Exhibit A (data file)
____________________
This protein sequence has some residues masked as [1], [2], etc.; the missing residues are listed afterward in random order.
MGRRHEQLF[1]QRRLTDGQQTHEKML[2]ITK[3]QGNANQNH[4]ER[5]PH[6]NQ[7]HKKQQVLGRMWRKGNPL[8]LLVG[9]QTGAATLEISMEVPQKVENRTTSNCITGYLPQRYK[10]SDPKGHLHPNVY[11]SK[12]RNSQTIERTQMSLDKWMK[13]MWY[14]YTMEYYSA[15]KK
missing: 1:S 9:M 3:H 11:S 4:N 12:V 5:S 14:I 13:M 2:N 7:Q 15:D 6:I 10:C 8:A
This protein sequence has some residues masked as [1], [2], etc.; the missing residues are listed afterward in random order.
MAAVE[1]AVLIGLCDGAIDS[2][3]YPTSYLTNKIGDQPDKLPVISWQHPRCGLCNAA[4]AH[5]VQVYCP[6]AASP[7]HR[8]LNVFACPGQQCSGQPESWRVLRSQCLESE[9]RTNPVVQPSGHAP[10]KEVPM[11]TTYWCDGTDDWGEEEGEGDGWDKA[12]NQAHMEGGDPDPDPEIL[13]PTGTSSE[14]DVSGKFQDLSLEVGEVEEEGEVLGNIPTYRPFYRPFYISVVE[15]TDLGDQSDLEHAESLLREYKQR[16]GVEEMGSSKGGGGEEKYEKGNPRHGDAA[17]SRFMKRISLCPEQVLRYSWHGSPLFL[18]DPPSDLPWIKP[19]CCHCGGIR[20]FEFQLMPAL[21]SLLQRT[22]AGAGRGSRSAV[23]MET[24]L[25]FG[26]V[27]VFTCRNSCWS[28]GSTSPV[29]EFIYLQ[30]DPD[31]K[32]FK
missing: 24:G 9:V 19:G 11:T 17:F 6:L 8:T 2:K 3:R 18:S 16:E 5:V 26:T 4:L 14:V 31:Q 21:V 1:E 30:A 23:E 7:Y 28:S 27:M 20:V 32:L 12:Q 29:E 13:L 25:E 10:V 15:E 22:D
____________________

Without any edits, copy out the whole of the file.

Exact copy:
This protein sequence has some residues masked as [1], [2], etc.; the missing residues are listed afterward in random order.
MGRRHEQLF[1]QRRLTDGQQTHEKML[2]ITK[3]QGNANQNH[4]ER[5]PH[6]NQ[7]HKKQQVLGRMWRKGNPL[8]LLVG[9]QTGAATLEISMEVPQKVENRTTSNCITGYLPQRYK[10]SDPKGHLHPNVY[11]SK[12]RNSQTIERTQMSLDKWMK[13]MWY[14]YTMEYYSA[15]KK
missing: 1:S 9:M 3:H 11:S 4:N 12:V 5:S 14:I 13:M 2:N 7:Q 15:D 6:I 10:C 8:A
This protein sequence has some residues masked as [1], [2], etc.; the missing residues are listed afterward in random order.
MAAVE[1]AVLIGLCDGAIDS[2][3]YPTSYLTNKIGDQPDKLPVISWQHPRCGLCNAA[4]AH[5]VQVYCP[6]AASP[7]HR[8]LNVFACPGQQCSGQPESWRVLRSQCLESE[9]RTNPVVQPSGHAP[10]KEVPM[11]TTYWCDGTDDWGEEEGEGDGWDKA[12]NQAHMEGGDPDPDPEIL[13]PTGTSSE[14]DVSGKFQDLSLEVGEVEEEGEVLGNIPTYRPFYRPFYISVVE[15]TDLGDQSDLEHAESLLREYKQR[16]GVEEMGSSKGGGGEEKYEKGNPRHGDAA[17]SRFMKRISLCPEQVLRYSWHGSPLFL[18]DPPSDLPWIKP[19]CCHCGGIR[20]FEFQLMPAL[21]SLLQRT[22]AGAGRGSRSAV[23]MET[24]L[25]FG[26]V[27]VFTCRNSCWS[28]GSTSPV[29]EFIYLQ[30]DPD[31]K[32]FK
missing: 24:G 9:V 19:G 11:T 17:F 6:L 8:T 2:K 3:R 18:S 16:E 5:V 26:T 4:L 14:V 31:Q 21:V 1:E 30:A 23:E 7:Y 28:S 27:M 20:V 32:L 12:Q 29:E 13:L 25:E 10:V 15:E 22:D